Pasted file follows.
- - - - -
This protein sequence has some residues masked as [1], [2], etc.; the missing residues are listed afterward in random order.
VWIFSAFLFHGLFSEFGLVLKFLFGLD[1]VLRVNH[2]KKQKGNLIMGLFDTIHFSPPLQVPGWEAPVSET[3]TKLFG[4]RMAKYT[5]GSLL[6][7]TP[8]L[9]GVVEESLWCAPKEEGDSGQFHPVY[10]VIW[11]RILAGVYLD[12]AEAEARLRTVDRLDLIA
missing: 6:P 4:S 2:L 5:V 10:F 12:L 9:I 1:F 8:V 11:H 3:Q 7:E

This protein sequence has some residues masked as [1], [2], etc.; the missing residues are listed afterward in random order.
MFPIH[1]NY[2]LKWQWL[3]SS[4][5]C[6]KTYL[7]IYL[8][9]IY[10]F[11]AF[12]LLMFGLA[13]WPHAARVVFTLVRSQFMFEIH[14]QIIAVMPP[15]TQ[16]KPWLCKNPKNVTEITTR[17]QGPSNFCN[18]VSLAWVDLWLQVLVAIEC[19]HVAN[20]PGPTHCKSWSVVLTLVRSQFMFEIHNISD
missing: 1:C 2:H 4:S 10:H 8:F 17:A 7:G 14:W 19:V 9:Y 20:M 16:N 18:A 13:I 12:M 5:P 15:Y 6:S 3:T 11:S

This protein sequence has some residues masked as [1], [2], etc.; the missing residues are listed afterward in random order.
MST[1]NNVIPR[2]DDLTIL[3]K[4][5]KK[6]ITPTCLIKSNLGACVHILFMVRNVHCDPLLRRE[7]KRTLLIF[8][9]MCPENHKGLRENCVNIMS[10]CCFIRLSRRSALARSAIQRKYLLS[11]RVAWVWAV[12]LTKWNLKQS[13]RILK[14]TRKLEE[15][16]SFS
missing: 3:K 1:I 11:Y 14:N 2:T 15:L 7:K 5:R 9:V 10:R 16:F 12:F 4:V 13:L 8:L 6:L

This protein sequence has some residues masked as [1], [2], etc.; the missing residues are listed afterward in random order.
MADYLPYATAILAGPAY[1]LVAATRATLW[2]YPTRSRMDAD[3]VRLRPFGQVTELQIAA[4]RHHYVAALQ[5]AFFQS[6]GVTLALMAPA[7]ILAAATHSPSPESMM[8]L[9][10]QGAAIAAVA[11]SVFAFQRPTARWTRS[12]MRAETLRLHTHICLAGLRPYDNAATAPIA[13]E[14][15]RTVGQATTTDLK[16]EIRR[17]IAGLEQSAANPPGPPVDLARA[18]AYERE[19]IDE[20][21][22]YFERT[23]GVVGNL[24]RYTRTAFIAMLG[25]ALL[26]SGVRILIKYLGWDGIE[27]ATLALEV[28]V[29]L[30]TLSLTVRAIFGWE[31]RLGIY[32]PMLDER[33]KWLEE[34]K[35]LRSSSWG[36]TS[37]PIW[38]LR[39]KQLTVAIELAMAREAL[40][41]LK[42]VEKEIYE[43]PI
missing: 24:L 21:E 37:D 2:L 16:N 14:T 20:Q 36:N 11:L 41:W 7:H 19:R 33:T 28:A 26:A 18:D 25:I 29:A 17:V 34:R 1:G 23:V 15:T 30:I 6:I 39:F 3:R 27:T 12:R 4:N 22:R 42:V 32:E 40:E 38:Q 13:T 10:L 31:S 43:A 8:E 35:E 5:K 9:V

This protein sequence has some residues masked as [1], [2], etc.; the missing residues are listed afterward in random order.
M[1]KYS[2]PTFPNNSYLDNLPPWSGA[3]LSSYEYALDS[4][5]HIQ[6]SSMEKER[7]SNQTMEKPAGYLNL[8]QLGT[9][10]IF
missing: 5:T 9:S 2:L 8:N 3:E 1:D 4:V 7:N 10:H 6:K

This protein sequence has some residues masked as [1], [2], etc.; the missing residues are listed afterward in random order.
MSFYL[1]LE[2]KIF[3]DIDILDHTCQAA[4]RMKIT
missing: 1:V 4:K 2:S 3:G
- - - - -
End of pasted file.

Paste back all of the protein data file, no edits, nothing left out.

This protein sequence has some residues masked as [1], [2], etc.; the missing residues are listed afterward in random order.
VWIFSAFLFHGLFSEFGLVLKFLFGLD[1]VLRVNH[2]KKQKGNLIMGLFDTIHFSPPLQVPGWEAPVSET[3]TKLFG[4]RMAKYT[5]GSLL[6][7]TP[8]L[9]GVVEESLWCAPKEEGDSGQFHPVY[10]VIW[11]RILAGVYLD[12]AEAEARLRTVDRLDLIA
missing: 6:P 4:S 2:L 5:V 10:F 12:L 9:I 1:F 8:V 11:H 3:Q 7:E

This protein sequence has some residues masked as [1], [2], etc.; the missing residues are listed afterward in random order.
MFPIH[1]NY[2]LKWQWL[3]SS[4][5]C[6]KTYL[7]IYL[8][9]IY[10]F[11]AF[12]LLMFGLA[13]WPHAARVVFTLVRSQFMFEIH[14]QIIAVMPP[15]TQ[16]KPWLCKNPKNVTEITTR[17]QGPSNFCN[18]VSLAWVDLWLQVLVAIEC[19]HVAN[20]PGPTHCKSWSVVLTLVRSQFMFEIHNISD
missing: 1:C 2:H 4:S 10:H 8:F 17:A 7:G 14:W 19:V 9:Y 20:M 16:N 18:A 13:I 12:M 5:P 15:Y 6:S 3:T 11:S

This protein sequence has some residues masked as [1], [2], etc.; the missing residues are listed afterward in random order.
MST[1]NNVIPR[2]DDLTIL[3]K[4][5]KK[6]ITPTCLIKSNLGACVHILFMVRNVHCDPLLRRE[7]KRTLLIF[8][9]MCPENHKGLRENCVNIMS[10]CCFIRLSRRSALARSAIQRKYLLS[11]RVAWVWAV[12]LTKWNLKQS[13]RILK[14]TRKLEE[15][16]SFS
missing: 3:K 1:I 11:Y 14:N 2:T 15:L 7:K 5:R 9:V 10:R 16:F 12:F 4:V 13:L 8:L 6:L

This protein sequence has some residues masked as [1], [2], etc.; the missing residues are listed afterward in random order.
MADYLPYATAILAGPAY[1]LVAATRATLW[2]YPTRSRMDAD[3]VRLRPFGQVTELQIAA[4]RHHYVAALQ[5]AFFQS[6]GVTLALMAPA[7]ILAAATHSPSPESMM[8]L[9][10]QGAAIAAVA[11]SVFAFQRPTARWTRS[12]MRAETLRLHTHICLAGLRPYDNAATAPIA[13]E[14][15]RTVGQATTTDLK[16]EIRR[17]IAGLEQSAANPPGPPVDLARA[18]AYERE[19]IDE[20][21][22]YFERT[23]GVVGNL[24]RYTRTAFIAMLG[25]ALL[26]SGVRILIKYLGWDGIE[27]ATLALEV[28]V[29]L[30]TLSLTVRAIFGWE[31]RLGIY[32]PMLDER[33]KWLEE[34]K[35]LRSSSWG[36]TS[37]PIW[38]LR[39]KQLTVAIELAMAREAL[40][41]LK[42]VEKEIYE[43]PI
missing: 24:L 21:E 37:D 2:L 16:N 14:T 20:Q 36:N 11:L 41:W 7:H 19:R 33:T 28:A 26:A 18:D 25:I 29:A 17:V 34:R 1:G 23:V 15:T 30:I 6:I 39:F 3:R 27:T 12:R 4:N 22:R 42:V 32:E 40:E 38:Q 13:T 10:L 31:S 43:A 8:E 35:E 5:K 9:V

This protein sequence has some residues masked as [1], [2], etc.; the missing residues are listed afterward in random order.
M[1]KYS[2]PTFPNNSYLDNLPPWSGA[3]LSSYEYALDS[4][5]HIQ[6]SSMEKER[7]SNQTMEKPAGYLNL[8]QLGT[9][10]IF
missing: 5:T 9:S 2:L 8:N 3:E 1:D 4:V 7:N 10:H 6:K

This protein sequence has some residues masked as [1], [2], etc.; the missing residues are listed afterward in random order.
MSFYL[1]LE[2]KIF[3]DIDILDHTCQAA[4]RMKIT
missing: 1:V 4:K 2:S 3:G